Sexual Health

The HPV Vaccination Programme

Human papilloma virus (HPV) is the main cause of cervical cancer in women. There are many types of HPV and the HPV vaccine provides protection against the two high risk types (types 16 and 18) that cause 70% of all cervical cancers (NHS Choices 2014). Other low-risk types cause anal and vaginal warts. Women need to be vaccinated before they come into contact with the virus. The virus is transmitted by skin-to-skin contact, usually by sexual activity. There is currently no medical treatment for HPV but there are treatments for the problems that HPV can cause such as cervical cancer and genital warts. Being vaccinated against it and practising safe sex (penetrative or oral) by using condoms are the best ways to reduce the chance of infection.

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Routine HPV vaccination was introduced in 2008 for girls aged 12-13 (school year 8). The Catch-Up Programme also started in 2008 offering the vaccine to girls aged up to 18 and this ended in most of the UK in 2011. In 2012 by the Department of Health recommended to the routine vaccination programme for 12-13 year olds be offered in schools.
We talked to 12 to 16 year old girls, all in full-time education about their experience of HPV vaccination. All were vaccinated in school, some attended a school assembly where a Primary Care Trust nurse talked about the programme and they received an information leaflet and a consent form to take to their parents. Girls who had the HPV vaccine a few years ago didn’t remember much about what was said at the assembly talk and their decision to be vaccinated seemed to be based on a combination of their parents’ attitude, talking with others their age and their own understanding of HPV. 
In Lara’s school there was no assembly to talk about the HPV vaccination Programme just the information leaflet. 
Two types of HPV vaccines are available in the UK: Cervarix and Gardasil. Cervarix protects against HPV 16 and HPV 18 and aims to reduce the number of people who get cervical cancer. Cervarix was used by the vaccination programme until 2011. Gardasil protects against four strains of HPV: 16, 18, 6 and 11 and protects against cervical cancer as well as genital warts. Gardasil was used by the vaccination programme from September 2012. Cervarix and Gardasil give 99% protection against these types of HPV, for at least 6 years.

Most of the young people we talked with were vaccinated with Cervarix except for Lara who was vaccinated after September 2012 and therefore, with Gardasil.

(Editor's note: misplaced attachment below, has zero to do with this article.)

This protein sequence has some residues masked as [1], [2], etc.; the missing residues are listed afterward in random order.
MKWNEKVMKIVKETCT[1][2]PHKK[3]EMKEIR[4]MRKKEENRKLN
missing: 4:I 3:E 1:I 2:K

The information leaflet was usually talked about with friends at school and in some cases with parents. Most parents seemed to have been happy with the information given in the leaflet but, Paula remembers her mother looking for more information about the HPV vaccination programme on the internet. All the young girls we talked with thought it important to get protection and said it was their decision rather than their parents’ decision to get the HPV jab. The girls we talked with were unsure if the HPV vaccine offered protection for life, or how long the protection lasted, or if they needed to have a booster later on. The length of vaccine protection (immunity) is usually not known when a vaccine is first introduced. "Studies have already shown that the vaccine protects against HPV infection for around 10 years, although experts expect protection to be for much longer" - NHS Choices September 2014.
The vaccine is given in three doses, the second dose being 1-2 months after the first and the third at 6 months after the first. The vaccine is not given to pregnant women and very ill people should wait until feeling better. The girls we talked with said that, at every vaccination session, nurses enquired about pregnancy or illness. And nurses also asked about any allergic reactions to a previous dose of HPV vaccine. Young people were also aware that if they missed the vaccination date at school they could have it done at their GP surgery. Concerns about having the vaccine were mostly limited to whether the injection would hurt.
All the girls we talked with were told by nurses to get in touch with their doctor or a nurse if they felt unwell after having a dose of the vaccine. Some had a mild reaction after the injection. Mild problems include redness, tenderness, or swelling where the injection is given.
Young women we talked with said they would welcome more information. They felt that, at the time of getting the vaccine, they were too young to understand it all or thought that not enough information was made available to them by nurses giving the talk. School assemblies, citizenship lessons or leaflets were all thought to be good ways to provide further information. 
Lara completed the vaccination programme in 2013 and feels she had enough information to understand the health risks of the papilloma virus and the benefits of the HPV vaccine.

All of the young people we talked with understood that the HPV vaccine does not protect against unwanted pregnancy or any other sexually transmitted infection (STI). They knew that only a condom can help prevent a STI. Similarly, young people saw no relationship between having the HPV vaccine and sexual behaviour, but stressed the importance of using contraception if, and when they became sexually active. 
The parents of the young women we talked with seemed to have supported and encouraged their daughters to get vaccinated but they knew of friends whose parents felt differently and didn’t consent for their daughters to get the HPV vaccine.

Last reviewed January 2016.
Last updated January 2016.


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